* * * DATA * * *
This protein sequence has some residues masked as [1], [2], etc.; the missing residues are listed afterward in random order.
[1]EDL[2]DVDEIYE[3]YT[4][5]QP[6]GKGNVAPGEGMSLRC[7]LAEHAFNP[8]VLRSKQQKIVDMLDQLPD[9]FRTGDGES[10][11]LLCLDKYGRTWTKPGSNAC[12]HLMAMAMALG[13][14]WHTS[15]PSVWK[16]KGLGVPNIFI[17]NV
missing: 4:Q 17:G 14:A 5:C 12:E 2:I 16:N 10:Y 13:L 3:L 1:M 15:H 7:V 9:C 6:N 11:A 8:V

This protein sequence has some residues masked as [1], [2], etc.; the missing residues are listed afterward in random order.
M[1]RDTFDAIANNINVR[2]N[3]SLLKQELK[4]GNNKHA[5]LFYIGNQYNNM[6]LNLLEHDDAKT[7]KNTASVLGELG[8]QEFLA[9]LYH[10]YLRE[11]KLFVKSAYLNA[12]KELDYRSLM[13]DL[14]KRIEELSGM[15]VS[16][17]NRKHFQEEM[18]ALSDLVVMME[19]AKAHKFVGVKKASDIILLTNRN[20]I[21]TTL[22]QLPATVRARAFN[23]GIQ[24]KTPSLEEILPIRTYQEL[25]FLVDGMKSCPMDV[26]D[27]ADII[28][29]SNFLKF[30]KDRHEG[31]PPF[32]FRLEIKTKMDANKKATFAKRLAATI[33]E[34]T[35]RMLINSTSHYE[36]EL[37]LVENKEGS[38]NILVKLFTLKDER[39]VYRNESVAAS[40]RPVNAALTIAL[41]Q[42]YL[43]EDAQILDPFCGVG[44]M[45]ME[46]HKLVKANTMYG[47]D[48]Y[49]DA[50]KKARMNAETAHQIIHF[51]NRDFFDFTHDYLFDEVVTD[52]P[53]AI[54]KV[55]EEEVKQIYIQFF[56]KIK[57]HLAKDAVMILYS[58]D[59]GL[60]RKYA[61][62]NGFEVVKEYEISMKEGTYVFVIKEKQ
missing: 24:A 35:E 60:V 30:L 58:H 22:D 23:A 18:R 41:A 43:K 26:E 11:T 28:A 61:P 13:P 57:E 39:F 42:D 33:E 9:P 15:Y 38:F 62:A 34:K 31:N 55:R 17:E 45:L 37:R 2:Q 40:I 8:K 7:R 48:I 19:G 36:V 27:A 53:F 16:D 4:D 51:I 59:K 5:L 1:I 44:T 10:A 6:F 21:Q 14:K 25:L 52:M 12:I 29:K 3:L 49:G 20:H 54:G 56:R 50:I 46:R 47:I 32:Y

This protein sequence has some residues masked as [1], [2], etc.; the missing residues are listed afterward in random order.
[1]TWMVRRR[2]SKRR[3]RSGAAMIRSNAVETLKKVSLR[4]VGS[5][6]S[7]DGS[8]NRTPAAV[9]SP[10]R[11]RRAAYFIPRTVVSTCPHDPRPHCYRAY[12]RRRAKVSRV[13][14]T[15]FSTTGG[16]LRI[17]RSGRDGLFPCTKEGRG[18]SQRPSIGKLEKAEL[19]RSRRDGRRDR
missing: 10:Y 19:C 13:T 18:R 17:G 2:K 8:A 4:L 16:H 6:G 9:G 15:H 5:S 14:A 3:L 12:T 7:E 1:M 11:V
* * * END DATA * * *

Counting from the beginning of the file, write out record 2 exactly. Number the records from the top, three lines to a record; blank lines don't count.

This protein sequence has some residues masked as [1], [2], etc.; the missing residues are listed afterward in random order.
M[1]RDTFDAIANNINVR[2]N[3]SLLKQELK[4]GNNKHA[5]LFYIGNQYNNM[6]LNLLEHDDAKT[7]KNTASVLGELG[8]QEFLA[9]LYH[10]YLRE[11]KLFVKSAYLNA[12]KELDYRSLM[13]DL[14]KRIEELSGM[15]VS[16][17]NRKHFQEEM[18]ALSDLVVMME[19]AKAHKFVGVKKASDIILLTNRN[20]I[21]TTL[22]QLPATVRARAFN[23]GIQ[24]KTPSLEEILPIRTYQEL[25]FLVDGMKSCPMDV[26]D[27]ADII[28][29]SNFLKF[30]KDRHEG[31]PPF[32]FRLEIKTKMDANKKATFAKRLAATI[33]E[34]T[35]RMLINSTSHYE[36]EL[37]LVENKEGS[38]NILVKLFTLKDER[39]VYRNESVAAS[40]RPVNAALTIAL[41]Q[42]YL[43]EDAQILDPFCGVG[44]M[45]ME[46]HKLVKANTMYG[47]D[48]Y[49]DA[50]KKARMNAETAHQIIHF[51]NRDFFDFTHDYLFDEVVTD[52]P[53]AI[54]KV[55]EEEVKQIYIQFF[56]KIK[57]HLAKDAVMILYS[58]D[59]GL[60]RKYA[61][62]NGFEVVKEYEISMKEGTYVFVIKEKQ
missing: 24:A 35:E 60:V 30:L 58:H 22:D 23:A 18:R 41:A 43:K 26:E 11:T 28:A 61:P 13:P 57:E 39:F 42:D 33:E 9:P 15:Y 38:F 62:A 34:K 31:N 55:R 17:E 45:L 37:R 2:Q 40:I 8:K 7:R 48:I 19:G 36:V 27:A 53:F 16:D 4:D 51:I 59:K 5:L 1:I 44:T 10:A 6:F 21:Q 14:K 25:L 52:M 12:I 29:K 3:L 49:G 20:H 54:G 56:R 50:I 46:R 47:I 32:Y